On September 15, 2009, a sequel titled Shantae: Risky's Revenge was revealed as a downloadable DSiWare title on Nintendo of America's 2009 Holiday lineup, with a tentative 2009 Q4 release date.[13] Details on the 3-part episodic sequels were revealed in the November 2009 issue of Nintendo Power.[14] However, plans for the episodic release were cancelled, and the game was instead released as a stand-alone sequel for a title to be available on DSiWare on October 4, 2010.[15] The game was later ported to iOS and Microsoft Windows.

A third game, Shantae and the Pirate's Curse, is planned for release on the Nintendo 3DS eShop in 2014.[16]

A fourth title, Shantae: Half-Genie Hero, has also been announced for Microsoft Windows, PlayStation 3, PlayStation 4, PlayStation Vita, Wii U, Xbox 360, and Xbox One; the game was successfully crowdfunded via Kickstarter, receiving over $800,000, doubling its initial goal,[17] and is still receiving additional funding as of April 2014 through PayPal on the company's official website.[18]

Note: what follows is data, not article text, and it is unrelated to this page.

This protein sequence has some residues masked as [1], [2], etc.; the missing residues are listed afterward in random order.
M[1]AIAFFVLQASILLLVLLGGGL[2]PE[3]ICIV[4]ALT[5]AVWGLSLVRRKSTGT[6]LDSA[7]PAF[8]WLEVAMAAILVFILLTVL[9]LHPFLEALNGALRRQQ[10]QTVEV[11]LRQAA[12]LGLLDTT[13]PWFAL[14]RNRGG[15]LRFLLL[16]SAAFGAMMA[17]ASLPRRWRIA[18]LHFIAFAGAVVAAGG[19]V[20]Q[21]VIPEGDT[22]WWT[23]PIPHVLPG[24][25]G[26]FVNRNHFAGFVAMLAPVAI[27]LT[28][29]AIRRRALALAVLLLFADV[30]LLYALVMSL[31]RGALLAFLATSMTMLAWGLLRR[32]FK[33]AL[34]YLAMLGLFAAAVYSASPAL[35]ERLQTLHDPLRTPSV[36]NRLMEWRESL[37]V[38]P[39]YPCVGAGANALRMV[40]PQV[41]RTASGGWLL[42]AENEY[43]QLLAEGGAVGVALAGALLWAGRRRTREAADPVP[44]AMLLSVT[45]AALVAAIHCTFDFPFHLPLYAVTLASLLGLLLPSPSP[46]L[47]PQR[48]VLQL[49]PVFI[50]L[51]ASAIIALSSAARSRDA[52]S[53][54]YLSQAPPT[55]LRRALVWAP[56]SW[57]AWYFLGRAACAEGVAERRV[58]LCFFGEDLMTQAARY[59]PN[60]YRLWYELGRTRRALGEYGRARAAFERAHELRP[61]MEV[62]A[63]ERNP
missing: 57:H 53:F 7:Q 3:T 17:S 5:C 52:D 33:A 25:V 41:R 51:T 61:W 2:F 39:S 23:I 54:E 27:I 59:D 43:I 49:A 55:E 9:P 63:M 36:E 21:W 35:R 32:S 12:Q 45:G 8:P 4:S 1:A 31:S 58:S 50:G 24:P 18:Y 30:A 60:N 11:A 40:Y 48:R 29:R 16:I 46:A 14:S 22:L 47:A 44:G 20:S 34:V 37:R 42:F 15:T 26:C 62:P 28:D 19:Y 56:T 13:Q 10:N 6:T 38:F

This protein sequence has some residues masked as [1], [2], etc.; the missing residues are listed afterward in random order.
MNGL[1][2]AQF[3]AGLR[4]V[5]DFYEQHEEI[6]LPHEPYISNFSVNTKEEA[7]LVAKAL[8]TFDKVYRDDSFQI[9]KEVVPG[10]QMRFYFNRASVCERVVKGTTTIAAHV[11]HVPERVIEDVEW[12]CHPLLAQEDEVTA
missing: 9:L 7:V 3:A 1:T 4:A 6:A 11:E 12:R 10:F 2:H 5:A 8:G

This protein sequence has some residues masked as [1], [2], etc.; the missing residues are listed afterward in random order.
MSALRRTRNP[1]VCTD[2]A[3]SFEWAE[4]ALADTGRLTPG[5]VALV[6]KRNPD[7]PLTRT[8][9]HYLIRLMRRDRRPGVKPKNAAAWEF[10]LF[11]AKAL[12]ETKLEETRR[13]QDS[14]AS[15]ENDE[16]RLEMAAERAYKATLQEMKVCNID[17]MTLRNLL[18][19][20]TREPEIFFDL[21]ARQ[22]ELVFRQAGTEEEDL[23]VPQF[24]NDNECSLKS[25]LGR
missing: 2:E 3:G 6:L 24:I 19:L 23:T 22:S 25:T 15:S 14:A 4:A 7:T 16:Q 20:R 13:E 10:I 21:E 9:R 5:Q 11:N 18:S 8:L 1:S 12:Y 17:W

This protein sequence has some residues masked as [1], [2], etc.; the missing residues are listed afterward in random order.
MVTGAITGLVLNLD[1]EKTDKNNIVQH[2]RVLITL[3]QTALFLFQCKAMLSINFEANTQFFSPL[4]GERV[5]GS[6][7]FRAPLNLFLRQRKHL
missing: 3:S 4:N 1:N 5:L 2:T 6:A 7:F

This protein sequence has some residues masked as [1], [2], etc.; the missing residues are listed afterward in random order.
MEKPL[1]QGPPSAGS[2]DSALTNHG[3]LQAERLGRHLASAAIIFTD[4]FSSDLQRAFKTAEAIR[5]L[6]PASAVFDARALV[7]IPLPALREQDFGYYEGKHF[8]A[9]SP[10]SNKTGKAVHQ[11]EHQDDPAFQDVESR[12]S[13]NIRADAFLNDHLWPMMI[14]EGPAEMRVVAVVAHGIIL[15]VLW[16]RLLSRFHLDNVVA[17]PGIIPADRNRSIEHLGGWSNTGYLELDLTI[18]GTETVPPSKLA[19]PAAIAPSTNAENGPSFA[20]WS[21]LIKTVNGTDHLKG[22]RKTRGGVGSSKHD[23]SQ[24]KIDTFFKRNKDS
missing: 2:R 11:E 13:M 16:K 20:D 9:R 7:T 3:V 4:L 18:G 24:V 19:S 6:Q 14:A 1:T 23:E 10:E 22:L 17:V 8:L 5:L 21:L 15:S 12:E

Shantae Advance[edit]

Shantae Advance, also known as Shantae 2: Risky Revolution, was a sequel that was in development for the Game Boy Advance, but was canceled after not being picked up by a publisher.[19] A demo of the first world was developed, and while not released to the public, WayForward streamed a full playthrough of it on October 3, 2013, as part of a promotion for the crowdfunding of Half-Genie Hero.[19]

Shantae Advance was planned to consist of eight chapters of gameplay split over seven towns, six islands, and six labyrinths; this was estimated to take about twenty hours to play through. In addition to the regular gameplay, six minigames and a multiplayer battle mode were planned.[19]

Four of the labyrinths were supposed to be based on the four seasons; the first labyrinth, which was featured in the demo, was based on autumn, and its hub room was filled with falling autumn leaves.[19] A recurring miniboss in the autumn labyrinth was a blue enemy that slept in a sarcophagus until the player solved a puzzle to open it; as it attacked by pulling Shantae over its knee and spanking her, it was nicknamed "Spanky Joe" during the stream.[19]

The story of Shantae Advance involved Risky having her Tinkerbats dig under Sequin Land, and putting a pillar in the middle, allowing the land to be rotated.[19] This could be used in the gameplay to rotate the world, lining up the foreground with objects in the background, thus giving the player access to new areas.[19]